In an attempt to pressure African asylum seekers to leave Israel, Interior Minister Eli Yishai has announced that 15,000 immigrants from Sudan will be rounded up and detained if they do not “voluntarily” leave the country by October 15.
Not sure what’s less democratic here: an inhumane plan to indefinitely detain 15,000 people (and eventually many thousands more) or the fact that a cabinet minister thinks he can make executive decisions about entire populations of people in Israel.
Seven Israeli non-governmental organizations have filed two petitions to the Jerusalem District Court last week in response to the announcement. The first is against the October 15 detention plan. It’s been filed against the Ministers of Interior and Defense and the legal counsel of the Israeli government.
The second petition asks to rescind the Anti-Infiltration Law, which allows for the indefinite detention of all non-Jews who enter Israel asking for asylum for three or more years without due process. It has been filed against the Knesset, the Ministers of Defense and Interior, and the legal counsel of the Israeli government by the seven NGOs as well as five Eritrean asylum seekers.
Yishai’s detention plan is problematic because it is not an official government decision. No cabinet decision has been made concerning the plan. Israeli and diaspora advocates for immigrants have been asking the Ministries of Foreign Affairs and Justice to reject the plan.
Yishai has made it clear that he plans on making the lives of the African asylum-seekers in Israel as difficult as possible until they leave on their own. Where will they go, however? To Sudan or Eritrea where they will be penalized as traitors for leaving their countries and subsequently tortured, imprisoned, and even killed?
Israel complains that it is receiving a disproportionate amount of asylum seekers, called ‘infiltrators’ by the Israeli government, compared to the rest of the Western world. However, according to a recently published report by the Knesset research center demonstrates that the population of asylum seekers is only 0.75% of the total population of the country, which is proportionately much less than most other countries in the world.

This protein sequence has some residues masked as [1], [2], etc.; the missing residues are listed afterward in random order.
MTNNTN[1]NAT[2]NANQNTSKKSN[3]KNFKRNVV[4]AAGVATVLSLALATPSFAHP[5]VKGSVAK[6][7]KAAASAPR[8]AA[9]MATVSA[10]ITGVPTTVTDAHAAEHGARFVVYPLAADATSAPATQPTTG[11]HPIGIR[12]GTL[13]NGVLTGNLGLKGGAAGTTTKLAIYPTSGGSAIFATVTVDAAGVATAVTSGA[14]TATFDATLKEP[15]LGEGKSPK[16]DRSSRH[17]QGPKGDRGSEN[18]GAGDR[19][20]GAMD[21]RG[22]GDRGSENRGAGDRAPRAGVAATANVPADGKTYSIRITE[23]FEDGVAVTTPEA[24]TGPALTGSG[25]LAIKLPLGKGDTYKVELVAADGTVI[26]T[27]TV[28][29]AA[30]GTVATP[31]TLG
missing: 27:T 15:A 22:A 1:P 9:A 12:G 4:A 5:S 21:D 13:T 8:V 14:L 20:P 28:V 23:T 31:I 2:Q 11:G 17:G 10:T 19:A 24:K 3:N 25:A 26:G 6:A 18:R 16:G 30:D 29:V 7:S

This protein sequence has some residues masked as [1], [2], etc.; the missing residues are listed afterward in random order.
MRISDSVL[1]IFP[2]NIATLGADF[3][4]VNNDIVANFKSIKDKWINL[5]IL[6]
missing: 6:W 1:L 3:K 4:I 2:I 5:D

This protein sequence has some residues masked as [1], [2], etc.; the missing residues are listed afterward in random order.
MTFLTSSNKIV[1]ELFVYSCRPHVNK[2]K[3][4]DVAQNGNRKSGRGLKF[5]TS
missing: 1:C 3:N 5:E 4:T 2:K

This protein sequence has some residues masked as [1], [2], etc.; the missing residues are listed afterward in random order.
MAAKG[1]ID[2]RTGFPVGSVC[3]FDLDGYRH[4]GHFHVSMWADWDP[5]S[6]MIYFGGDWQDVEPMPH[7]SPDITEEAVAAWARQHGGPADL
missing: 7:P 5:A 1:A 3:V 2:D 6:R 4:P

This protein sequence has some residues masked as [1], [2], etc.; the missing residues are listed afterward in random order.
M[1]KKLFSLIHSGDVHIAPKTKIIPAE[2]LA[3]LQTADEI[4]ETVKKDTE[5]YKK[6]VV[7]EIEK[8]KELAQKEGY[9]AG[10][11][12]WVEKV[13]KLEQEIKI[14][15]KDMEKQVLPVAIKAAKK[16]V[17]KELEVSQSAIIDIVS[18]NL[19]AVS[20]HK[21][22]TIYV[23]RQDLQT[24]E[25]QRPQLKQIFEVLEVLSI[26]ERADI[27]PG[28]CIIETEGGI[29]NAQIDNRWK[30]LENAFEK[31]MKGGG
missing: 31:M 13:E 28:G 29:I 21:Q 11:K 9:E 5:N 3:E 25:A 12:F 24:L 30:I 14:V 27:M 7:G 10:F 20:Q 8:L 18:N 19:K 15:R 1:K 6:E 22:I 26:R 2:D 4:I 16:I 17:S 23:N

Although the government claims it reviews individual applications for refugee status, this is not actually the case. In actuality, Israel is the only country in the Organization for Economic Co-operation and Development (OECD) that has a policy of collective protection, meaning that it does not review individual cases. It only inquires about country of origin. If the asylum seeker is from Eritrea or Sudan, countries deemed dangerous to return to by international agencies, then they are provided with conditional release visas and permitted to stay in Israel.
Sadly, this problematic policy has the unwanted side-effect of allowing Israel to avoid providing any benefits or rights to the asylum seekers. Since the asylum seekers do not have the right to work, they wind up in a perpetual state of limbo. Israel claims that it is “taking in” asylum seekers, but collective protection is actually a way to ignore the fact that many of the people entering the country are, in fact, refugees and to abide by international standards of reviewing each asylum seeker’s case.
What can American Jews do to prevent this inhumane policy from being implemented? It is imperative that diaspora Jews and allies advocate against the detention policy as much as possible and advocate for a real Refugee Status Determination procedure in Israel. Email or call to Israeli officials in the Ministry of Justice, Ministry of Defense, Ministry of Foreign, and Ministry of Interior as well as contacting local Israeli consulates and the Israeli Embassy in the U.S.
Maya Paley is a Los Angeles-based activist and co-founder of Right Now, an international, volunteer-based coalition advocating for the rights of the African asylum seekers in Israel. Learn more at www.asylumseekers.org.